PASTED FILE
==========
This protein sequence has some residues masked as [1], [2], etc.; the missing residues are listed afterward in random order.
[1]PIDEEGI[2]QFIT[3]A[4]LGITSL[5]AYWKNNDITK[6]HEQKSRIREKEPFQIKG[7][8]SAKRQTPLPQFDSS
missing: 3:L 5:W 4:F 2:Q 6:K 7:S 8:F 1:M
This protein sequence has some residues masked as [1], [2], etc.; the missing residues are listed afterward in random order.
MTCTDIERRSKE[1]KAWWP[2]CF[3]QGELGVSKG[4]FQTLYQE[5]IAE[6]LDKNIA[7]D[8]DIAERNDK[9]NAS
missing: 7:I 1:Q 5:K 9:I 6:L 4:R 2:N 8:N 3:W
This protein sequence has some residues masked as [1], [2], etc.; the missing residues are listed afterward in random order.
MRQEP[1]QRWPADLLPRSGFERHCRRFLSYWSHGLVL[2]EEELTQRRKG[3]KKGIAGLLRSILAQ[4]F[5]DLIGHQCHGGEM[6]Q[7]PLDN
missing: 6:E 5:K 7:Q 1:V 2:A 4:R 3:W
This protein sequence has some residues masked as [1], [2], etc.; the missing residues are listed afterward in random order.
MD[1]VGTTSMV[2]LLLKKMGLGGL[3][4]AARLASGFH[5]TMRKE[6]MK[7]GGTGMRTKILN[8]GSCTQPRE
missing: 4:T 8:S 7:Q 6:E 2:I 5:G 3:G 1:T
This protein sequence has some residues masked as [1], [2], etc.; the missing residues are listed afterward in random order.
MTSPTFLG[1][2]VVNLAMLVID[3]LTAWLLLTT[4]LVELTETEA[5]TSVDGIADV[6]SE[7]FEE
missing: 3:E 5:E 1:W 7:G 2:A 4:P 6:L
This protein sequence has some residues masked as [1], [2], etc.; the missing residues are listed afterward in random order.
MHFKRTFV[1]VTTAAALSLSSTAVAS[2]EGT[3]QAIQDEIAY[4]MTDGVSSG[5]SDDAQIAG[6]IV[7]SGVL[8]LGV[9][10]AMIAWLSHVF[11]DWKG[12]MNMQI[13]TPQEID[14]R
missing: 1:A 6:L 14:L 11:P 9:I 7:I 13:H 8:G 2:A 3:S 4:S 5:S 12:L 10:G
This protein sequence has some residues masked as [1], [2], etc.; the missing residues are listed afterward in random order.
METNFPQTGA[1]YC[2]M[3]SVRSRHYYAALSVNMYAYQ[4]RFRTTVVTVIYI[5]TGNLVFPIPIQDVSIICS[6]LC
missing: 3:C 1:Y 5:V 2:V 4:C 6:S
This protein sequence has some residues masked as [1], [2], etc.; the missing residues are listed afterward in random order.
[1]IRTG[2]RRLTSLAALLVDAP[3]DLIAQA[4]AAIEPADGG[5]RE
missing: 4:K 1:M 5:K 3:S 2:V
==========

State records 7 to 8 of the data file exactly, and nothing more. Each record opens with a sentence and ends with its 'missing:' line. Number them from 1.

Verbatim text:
This protein sequence has some residues masked as [1], [2], etc.; the missing residues are listed afterward in random order.
METNFPQTGA[1]YC[2]M[3]SVRSRHYYAALSVNMYAYQ[4]RFRTTVVTVIYI[5]TGNLVFPIPIQDVSIICS[6]LC
missing: 3:C 1:Y 5:V 2:V 4:C 6:S
This protein sequence has some residues masked as [1], [2], etc.; the missing residues are listed afterward in random order.
[1]IRTG[2]RRLTSLAALLVDAP[3]DLIAQA[4]AAIEPADGG[5]RE
missing: 4:K 1:M 5:K 3:S 2:V